Do you use LinkedIn for lead generation?
I sat in on a free webinar by lead generation expert Doug McIsaac the other day and found it very informative. I’m not a paid spokesperson for Doug, but if you are considering a LinkedIn campaign or making it a part of your daily sales, marketing and PR strategy, you might want to check him out (LinkedCoach.com).
When to use LinkedIn
Doug began the webinar by talking a little bit about the various social media platforms available, and which makes the most sense under what circumstances. Of course, the first rule of thumb is use the platform your target audience is on.
But a couple of additional generic rules of thumb that Doug left us with include:
- If you’re selling a consumer product for less than $1000, LinkedIn is not the place to be. Facebook, Pinterest or Instagram may be better choices depending on what “it” is.
- If you are selling business to business (B2B), LinkedIn should be your primary social media platform – for a number of reasons.
The 5 Pillars of LinkedIn Lead Generation
The title of Doug’s webinar was the ‘5 Pillars of LinkedIn Lead Generation.” With his permission, they are listed here:
Pillar #1 – Know your customer
Pillar #2 – Have the right offer
Pillar #3 – Position yourself correctly (prove you are the authority)
Pillar #4 – Have a smart messaging strategy
Pillar #5 – Make it easy for them to work with you
All of these pillars make so much sense, and yet we are all prone to ignoring them from time-to-time (and some of us never catch on). Doug’s webinar really was excellent so check it out sometime for the details behind each of the pillars.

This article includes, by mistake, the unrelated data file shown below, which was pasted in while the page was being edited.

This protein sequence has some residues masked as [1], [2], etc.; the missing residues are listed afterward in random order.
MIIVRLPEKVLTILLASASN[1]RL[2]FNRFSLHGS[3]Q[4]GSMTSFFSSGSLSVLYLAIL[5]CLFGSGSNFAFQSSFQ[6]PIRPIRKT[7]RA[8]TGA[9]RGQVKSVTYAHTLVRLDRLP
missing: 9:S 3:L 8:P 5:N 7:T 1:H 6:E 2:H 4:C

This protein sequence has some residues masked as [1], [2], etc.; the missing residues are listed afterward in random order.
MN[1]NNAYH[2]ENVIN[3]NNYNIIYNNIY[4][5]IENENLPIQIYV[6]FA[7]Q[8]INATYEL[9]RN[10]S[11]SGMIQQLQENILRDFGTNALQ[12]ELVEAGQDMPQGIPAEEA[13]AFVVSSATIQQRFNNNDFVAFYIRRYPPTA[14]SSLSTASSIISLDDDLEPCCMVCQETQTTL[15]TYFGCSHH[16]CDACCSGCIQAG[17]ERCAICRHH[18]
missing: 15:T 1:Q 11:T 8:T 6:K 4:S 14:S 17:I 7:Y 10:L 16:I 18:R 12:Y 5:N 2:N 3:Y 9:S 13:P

Meanwhile, let’s talk about one of them.
Know your customer
We see it all the time – good ideas, good products, good businesses – gone bad because there is no effort to really understand who the customer is. It’s not always easy.
We tend to want to think, “EVERYONE is a potential customer!”
We love what we have to offer so much that we falsely assume EVERYONE ought to love it.
But that’s just not the case. We have to take the time to really understand exactly who might be interested in what we have and – importantly – why. We have to empathize with and think like the customer.
But there is more to it
Consumers are looking for the experience as much as, if not more than, the product or service.
When you take the time to know your customer, you can tailor your message to him or her, making it much more personal than the “Hey…you….I know I got the goods you need” type of message that we see from so many businesses that are in love with their automated mass email marketing software.
Those things are an instant turn-off, even when they manage to correctly insert your name in the first sentence of the email, and use the same font as is used in the rest of the email.
But when you get to know the customer and tailor the message for that customer, their experience is already improved before they’ve ever spent a dime on your product or service. They feel like they know you because you know them.
Tell Us More
With that in mind, you’re invited to tell us about yourselves. What do you do? What makes you unique? What do you need and want? We’d love to hear your story, so please share it in the comments here or use the contact page to share it privately.